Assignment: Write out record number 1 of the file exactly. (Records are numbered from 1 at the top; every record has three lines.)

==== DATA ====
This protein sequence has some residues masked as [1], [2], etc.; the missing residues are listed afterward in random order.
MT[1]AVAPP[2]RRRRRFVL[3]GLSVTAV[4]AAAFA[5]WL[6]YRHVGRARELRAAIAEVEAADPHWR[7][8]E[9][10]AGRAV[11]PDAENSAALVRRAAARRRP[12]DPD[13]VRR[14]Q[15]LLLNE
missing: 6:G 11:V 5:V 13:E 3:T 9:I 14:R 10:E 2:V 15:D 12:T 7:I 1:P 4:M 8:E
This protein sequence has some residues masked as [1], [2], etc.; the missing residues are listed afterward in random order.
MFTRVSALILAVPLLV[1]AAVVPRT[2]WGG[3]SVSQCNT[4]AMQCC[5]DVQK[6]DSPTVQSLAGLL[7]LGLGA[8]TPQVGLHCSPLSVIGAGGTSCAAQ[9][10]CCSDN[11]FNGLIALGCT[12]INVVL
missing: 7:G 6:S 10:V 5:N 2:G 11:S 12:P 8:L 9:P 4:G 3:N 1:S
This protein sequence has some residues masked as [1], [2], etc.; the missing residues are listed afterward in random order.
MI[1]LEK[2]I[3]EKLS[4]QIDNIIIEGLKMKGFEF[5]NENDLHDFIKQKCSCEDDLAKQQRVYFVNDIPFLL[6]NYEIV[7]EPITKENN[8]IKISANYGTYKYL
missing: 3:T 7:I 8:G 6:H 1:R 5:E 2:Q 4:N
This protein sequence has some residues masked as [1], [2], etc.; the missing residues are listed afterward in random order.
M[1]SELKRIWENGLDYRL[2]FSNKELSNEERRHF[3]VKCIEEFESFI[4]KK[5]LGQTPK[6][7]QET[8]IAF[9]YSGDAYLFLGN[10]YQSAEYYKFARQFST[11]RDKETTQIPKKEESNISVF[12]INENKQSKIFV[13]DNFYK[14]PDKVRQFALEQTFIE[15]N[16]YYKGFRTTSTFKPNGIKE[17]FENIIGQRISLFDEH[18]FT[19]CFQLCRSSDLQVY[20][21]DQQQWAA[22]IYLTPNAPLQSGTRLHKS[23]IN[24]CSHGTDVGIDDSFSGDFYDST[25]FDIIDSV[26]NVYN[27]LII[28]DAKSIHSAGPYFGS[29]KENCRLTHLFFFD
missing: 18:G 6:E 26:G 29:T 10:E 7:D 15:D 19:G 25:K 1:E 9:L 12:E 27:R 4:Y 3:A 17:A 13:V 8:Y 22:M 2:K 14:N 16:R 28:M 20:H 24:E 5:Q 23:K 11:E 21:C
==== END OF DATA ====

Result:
This protein sequence has some residues masked as [1], [2], etc.; the missing residues are listed afterward in random order.
MT[1]AVAPP[2]RRRRRFVL[3]GLSVTAV[4]AAAFA[5]WL[6]YRHVGRARELRAAIAEVEAADPHWR[7][8]E[9][10]AGRAV[11]PDAENSAALVRRAAARRRP[12]DPD[13]VRR[14]Q[15]LLLNE
missing: 6:G 11:V 5:V 13:E 3:T 9:I 14:R 10:E 2:V 15:D 12:T 7:I 1:P 4:M 8:E